By Kate Proctor
It may seem like a long time ago now, but we all just went through a municipal election in October. While municipal elections do not always garner the same flash and attention of their provincial and federal counterparts, people who volunteer to sit on our municipal councils deserve, at the very least, that we, the voters, take the time to educate ourselves and better understand our system.
I helped with our local all-candidates meeting, filling in at the last minute and not really knowing a lot about what I had agreed to do. My role was to read the questions submitted by the people who attended the gathering and, as I understood, to try and eliminate duplication. That didn’t sound too tough – I thought I would be able to understand the questions and make sure the questions put to the candidates were at least original and not merely repeating the same thing over and over.
First of all, I was impressed by the number of people who came out on a wet, cold October evening – the organizers, candidates, and residents all deserve kudos for being there. It was very clear that everyone had a common concern and care for our rural community. While some were motivated by things they were upset about, and some were just curious – everyone wanted the best for our community.
When I read over the questions, it also became clear to me that many residents, myself included, needed a basic education about municipal politics – what is the role of council, the role of mayor, how do decisions get made, who is allowed to run for council, where are the boundaries between federal, provincial, and municipal decisions, and how do we work together to achieve the most efficient government possible to help our communities thrive.
I have asked a few people who have been elected as municipal councilors for at least one term what they wish we all knew about municipal councils. The biggest thing that surprised me with their answers was how much they love the job! They love meeting people, getting to know them, and having the chance to try to make our communities better places to live.
Central Huron Mayor Jim Ginn told me “I probably get 10 compliments for every derogatory remark. Often I am thanked for doing the job because everyone knows somebody has to do it. The job can be tough at times but I believe it is one of the most rewarding jobs anyone could take on. What could be more rewarding than people trusting you with their money to provide the services they depend on every day? Honestly, this is the best job going!” This sentiment was echoed by other councilors I talked to.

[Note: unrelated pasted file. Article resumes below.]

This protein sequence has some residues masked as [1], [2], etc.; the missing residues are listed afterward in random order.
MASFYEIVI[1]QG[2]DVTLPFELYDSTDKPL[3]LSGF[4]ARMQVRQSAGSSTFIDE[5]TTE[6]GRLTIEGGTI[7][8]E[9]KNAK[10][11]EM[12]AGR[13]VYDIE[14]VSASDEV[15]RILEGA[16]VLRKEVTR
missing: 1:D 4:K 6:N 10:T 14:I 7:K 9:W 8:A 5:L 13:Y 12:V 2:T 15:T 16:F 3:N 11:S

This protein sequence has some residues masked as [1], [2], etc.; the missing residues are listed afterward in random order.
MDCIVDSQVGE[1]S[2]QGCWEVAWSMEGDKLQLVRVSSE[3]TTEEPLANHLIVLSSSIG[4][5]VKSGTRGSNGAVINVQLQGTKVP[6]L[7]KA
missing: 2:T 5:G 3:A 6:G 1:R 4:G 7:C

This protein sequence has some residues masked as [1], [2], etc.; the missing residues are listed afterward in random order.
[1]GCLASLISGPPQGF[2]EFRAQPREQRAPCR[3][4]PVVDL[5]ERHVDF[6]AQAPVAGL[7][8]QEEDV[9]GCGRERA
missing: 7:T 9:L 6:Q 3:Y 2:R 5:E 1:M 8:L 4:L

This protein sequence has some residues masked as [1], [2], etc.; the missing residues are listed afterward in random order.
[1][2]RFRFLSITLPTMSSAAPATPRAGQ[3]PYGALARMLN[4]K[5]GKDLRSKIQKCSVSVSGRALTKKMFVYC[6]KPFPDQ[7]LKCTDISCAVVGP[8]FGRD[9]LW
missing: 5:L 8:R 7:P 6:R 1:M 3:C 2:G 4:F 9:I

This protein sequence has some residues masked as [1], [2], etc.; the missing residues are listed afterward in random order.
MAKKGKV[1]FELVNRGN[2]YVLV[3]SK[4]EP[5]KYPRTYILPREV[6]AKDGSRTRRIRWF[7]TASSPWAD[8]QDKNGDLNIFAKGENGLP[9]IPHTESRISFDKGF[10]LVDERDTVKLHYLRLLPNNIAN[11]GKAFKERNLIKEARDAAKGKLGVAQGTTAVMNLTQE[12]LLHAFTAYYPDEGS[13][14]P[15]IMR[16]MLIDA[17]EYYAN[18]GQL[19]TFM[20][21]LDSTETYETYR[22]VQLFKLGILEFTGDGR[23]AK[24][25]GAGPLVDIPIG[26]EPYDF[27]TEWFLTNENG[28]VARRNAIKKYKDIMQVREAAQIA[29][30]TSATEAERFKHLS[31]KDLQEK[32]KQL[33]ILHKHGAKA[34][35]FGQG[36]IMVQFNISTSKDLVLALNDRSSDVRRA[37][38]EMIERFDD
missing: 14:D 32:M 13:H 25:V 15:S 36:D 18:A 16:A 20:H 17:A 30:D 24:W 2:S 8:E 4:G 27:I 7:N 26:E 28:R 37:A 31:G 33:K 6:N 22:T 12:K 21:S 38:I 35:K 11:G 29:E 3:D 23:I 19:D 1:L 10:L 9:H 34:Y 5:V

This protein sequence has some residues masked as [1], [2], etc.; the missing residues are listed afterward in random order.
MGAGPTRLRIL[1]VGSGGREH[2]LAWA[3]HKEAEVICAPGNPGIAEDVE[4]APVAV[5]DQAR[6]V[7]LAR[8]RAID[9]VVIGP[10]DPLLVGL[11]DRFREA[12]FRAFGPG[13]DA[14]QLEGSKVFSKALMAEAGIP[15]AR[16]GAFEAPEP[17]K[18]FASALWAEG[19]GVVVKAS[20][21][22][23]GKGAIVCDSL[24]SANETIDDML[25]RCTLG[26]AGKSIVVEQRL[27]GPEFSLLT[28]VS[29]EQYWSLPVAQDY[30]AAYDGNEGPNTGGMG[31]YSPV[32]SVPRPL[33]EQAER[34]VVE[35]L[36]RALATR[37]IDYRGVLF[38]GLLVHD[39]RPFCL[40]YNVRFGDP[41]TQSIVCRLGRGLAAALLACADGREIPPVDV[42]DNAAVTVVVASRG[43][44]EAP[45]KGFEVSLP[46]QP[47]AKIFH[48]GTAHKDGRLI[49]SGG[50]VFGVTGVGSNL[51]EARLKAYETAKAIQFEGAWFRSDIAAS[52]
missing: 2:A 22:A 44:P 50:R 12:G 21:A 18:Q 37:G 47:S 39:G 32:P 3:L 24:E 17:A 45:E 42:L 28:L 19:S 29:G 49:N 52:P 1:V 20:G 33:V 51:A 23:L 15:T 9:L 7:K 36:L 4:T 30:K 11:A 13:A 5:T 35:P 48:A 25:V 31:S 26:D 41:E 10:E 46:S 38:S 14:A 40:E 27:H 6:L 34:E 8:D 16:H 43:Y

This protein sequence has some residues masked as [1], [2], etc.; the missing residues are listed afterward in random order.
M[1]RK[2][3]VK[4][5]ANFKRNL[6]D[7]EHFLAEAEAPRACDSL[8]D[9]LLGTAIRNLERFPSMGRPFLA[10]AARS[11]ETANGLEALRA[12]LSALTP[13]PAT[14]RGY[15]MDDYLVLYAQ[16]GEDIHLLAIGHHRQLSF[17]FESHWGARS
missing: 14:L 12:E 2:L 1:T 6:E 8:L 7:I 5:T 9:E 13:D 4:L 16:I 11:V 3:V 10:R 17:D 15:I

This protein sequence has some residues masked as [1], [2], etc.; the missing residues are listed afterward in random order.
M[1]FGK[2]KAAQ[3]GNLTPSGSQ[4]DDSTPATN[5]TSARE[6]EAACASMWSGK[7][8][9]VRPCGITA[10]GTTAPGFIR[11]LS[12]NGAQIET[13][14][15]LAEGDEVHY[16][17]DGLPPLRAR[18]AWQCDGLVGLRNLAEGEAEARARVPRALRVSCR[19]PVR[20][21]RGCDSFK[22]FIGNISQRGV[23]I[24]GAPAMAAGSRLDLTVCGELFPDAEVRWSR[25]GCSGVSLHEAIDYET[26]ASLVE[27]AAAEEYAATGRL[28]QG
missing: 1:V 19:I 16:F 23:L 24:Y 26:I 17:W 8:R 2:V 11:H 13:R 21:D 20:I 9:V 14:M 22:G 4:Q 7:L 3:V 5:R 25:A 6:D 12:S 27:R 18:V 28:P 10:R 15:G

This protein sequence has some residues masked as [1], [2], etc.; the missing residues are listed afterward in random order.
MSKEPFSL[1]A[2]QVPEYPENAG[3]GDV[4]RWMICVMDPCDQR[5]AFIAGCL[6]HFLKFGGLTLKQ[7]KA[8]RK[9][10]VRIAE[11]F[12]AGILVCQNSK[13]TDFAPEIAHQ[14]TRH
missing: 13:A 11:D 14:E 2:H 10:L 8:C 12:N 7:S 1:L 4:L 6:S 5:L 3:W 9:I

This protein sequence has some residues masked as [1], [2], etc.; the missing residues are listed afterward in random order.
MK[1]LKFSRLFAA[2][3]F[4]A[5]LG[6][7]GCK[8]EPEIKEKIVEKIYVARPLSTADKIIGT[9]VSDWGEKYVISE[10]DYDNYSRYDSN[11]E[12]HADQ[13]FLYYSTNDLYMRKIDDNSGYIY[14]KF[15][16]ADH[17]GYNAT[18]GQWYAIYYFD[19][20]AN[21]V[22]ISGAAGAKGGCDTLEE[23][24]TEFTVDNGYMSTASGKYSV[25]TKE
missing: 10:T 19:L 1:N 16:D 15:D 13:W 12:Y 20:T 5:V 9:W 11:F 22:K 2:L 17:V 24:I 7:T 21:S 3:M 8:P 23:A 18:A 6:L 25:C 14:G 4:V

Residents want to pay fewer taxes and get more services, and there are a host of social problems that land in the laps of municipal councils, who are asked to juggle the needs of their community within all of the constraints of money, provincial, and federal rules. Mayor Ginn explained that people need to understand that “municipalities are creatures of the province”. Municipal councils have their decisions governed by a lot of provincial legislation including the Municipal Act, the Planning Act, the Aggregate Act, the Forestry Act, the Drainage Act… you get the picture. “Most of what we do is mandated, but there is a little room to wiggle. Successful councils will listen to the public to determine the path forward,” added Mayor Ginn.
Municipal councils are also limited in what they can do by the amount of money they control. In Morris-Turnberry, using 2022 budget values, approximately 13 per cent of a ratepayer’s property taxes go to the school boards and 29 per cent go to the county. The remaining 58 per cent is retained by the municipality. Those funds are used to provide mandated services such as police, fire, snow removal, road maintenance, and landfill operations. Because these services are mandated, council’s discretion on how the funds can be spent can be limited. Morris-Turnberry Mayor Jamie Heffer estimated that the municipal council has the ability to make decisions on only about ten per cent of total property tax dollars that are collected.
Mayor Heffer also said that residents should set realistic expectations considering the limited tax base in small rural municipalities, and remember to keep a “broader view of the local community that goes beyond municipal borders”.
Zoey Onn, formerly a councilor in Huron East, wished people knew more about how much research and thought goes into decisions that councilors make. “Every report that is brought to council is researched by staff to the utmost degree”. As well, council rigorously scrutinizes anything that is put before it before it is passed. A quick online search can bring up minutes of council meetings, budgets, and monetary decisions if you can’t attend the meetings and witness this for yourself.
Councilors also mentioned the power held by the mayor and the council. “The mayor does not rule the council, they do not get to vote unless it is a tie breaking vote. In essence the mayor is the public figure who brings forth the information supplied by the Chief Administrative Officer and runs the council meetings. To think that there is power in this position is incorrect and it is the collective power of the council that makes decisions,” said Onn.
Central Huron Councilor Alison Lobb added “ratepayers have legitimate concerns and a good council has enough variety in its members that at least one person has experience or knowledge to help resolve the issue at hand. You certainly get to know your fellow councilors, and appreciate their strengths. You learn to work together, with your staff, to solve problems. Another thing you learn is that your voice is only one and the council speaks as a whole. Once a decision is made, you must all support it. And you learn to appreciate that rules are in place for a reason. If you want to change something it takes a lot of work and energy and you have to be prepared that your wishes may not prevail in the end.” ◊